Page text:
You may have heard rumours that the Clover experiment has been cancelled, and indeed Peter C has just written about it. My colleague Alan Heavens had some observations on this turn of events, so I invited him to write about it. Here is his piece :
A few days ago STFC cancelled the Clover project – a casualty of the financial crisis in the council, and perhaps not the last. What should we make of this?
First, some background. Clover was a project to detect B-mode polarisation in the Cosmic Microwave Background, would have detected the gravitational lensing effect of intervening structure on the CMB E-mode polarisation, but much more excitingly it was designed to seek evidence for inflation, which in the standard cosmological model is assumed to have driven the expansion soon after the Big Bang. This is noble and potentially Nobel science.
Clover’s cancellation raises questions about which projects the UK should be funding, especially in lean times. STFC’s stance on this at the beginning of the crisis was set out very persuasively by John Womersley in a talk in Edinburgh and elsewhere – the UK should be pursuing projects of high scientific importance, with big international impact, and with UK leadership. The message was clear – we should do fewer, more important things, and lead them. Absolutely right, I thought – this is what our research councils should be saying.
Clover ticks all these boxes – it was purely a UK project; a positive finding would have been of colossal scientific importance, and the impact would have been enormous. So what went wrong? The bare answer is that the costs went up, and STFC Council reconsidered it, and cut it. The project certainly faced challenges, in detector technology, and in the team moving from two institutes to four, but the project was well advanced. Unlike the VSA, where an opportunity to fund a seminal experiment well in advance of competition was missed, Clover had been funded early and boldly. The delays meant that it might not have been the first to an accurate detection, as other experiments were catching up, but it still might have won the race. The fear of competition can be damaging; other projects are not immune to delays and difficulties and one might miss an opportunity. A salutary lesson comes from 2dF and SDSS: had PPARC taken the same view of 2dF in the face of the published schedule of SDSS, the important scientific results made by 2dF in large-scale structure would have been lost to the USA.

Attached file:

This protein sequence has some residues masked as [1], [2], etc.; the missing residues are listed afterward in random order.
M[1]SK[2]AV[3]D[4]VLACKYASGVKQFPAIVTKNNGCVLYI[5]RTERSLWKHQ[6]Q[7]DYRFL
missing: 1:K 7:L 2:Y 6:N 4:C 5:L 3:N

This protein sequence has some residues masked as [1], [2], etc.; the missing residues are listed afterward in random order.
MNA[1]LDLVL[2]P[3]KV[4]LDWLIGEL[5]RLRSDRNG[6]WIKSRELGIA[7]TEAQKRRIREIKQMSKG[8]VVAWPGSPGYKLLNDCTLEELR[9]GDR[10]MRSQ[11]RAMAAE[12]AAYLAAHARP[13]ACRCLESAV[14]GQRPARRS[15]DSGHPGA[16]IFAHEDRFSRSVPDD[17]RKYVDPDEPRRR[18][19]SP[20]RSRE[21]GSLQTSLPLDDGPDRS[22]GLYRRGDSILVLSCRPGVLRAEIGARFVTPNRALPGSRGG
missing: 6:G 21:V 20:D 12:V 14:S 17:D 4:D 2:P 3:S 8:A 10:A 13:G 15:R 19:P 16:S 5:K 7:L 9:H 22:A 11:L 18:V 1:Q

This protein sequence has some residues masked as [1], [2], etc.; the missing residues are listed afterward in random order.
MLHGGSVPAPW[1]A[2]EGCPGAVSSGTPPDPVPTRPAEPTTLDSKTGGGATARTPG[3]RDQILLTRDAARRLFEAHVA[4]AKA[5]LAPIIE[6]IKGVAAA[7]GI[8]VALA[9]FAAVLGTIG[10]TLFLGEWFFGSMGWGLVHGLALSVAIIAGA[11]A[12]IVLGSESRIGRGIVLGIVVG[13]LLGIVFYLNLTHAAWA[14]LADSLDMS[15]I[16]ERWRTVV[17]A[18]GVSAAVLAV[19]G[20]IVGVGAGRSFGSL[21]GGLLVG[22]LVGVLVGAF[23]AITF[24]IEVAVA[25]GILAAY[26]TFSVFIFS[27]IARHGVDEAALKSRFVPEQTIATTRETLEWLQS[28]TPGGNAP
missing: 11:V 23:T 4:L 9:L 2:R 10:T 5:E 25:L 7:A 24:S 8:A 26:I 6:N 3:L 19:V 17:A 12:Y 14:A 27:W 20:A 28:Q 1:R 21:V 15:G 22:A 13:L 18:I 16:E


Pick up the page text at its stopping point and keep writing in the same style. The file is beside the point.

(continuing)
As always the case when finance is the issue, the decision is a matter of scientific judgement and strategic priority. On finance, it would be interesting to know if a minority partner was sought. On scientific priority, then the advisory panels must be allowed to advise and the Science Council allowed to decide, but it would be interesting to know what advice informed the decision.
The Clover shortfall is, incidentally, the same figure as is rumoured on this blog to have been allocated to MoonLITE.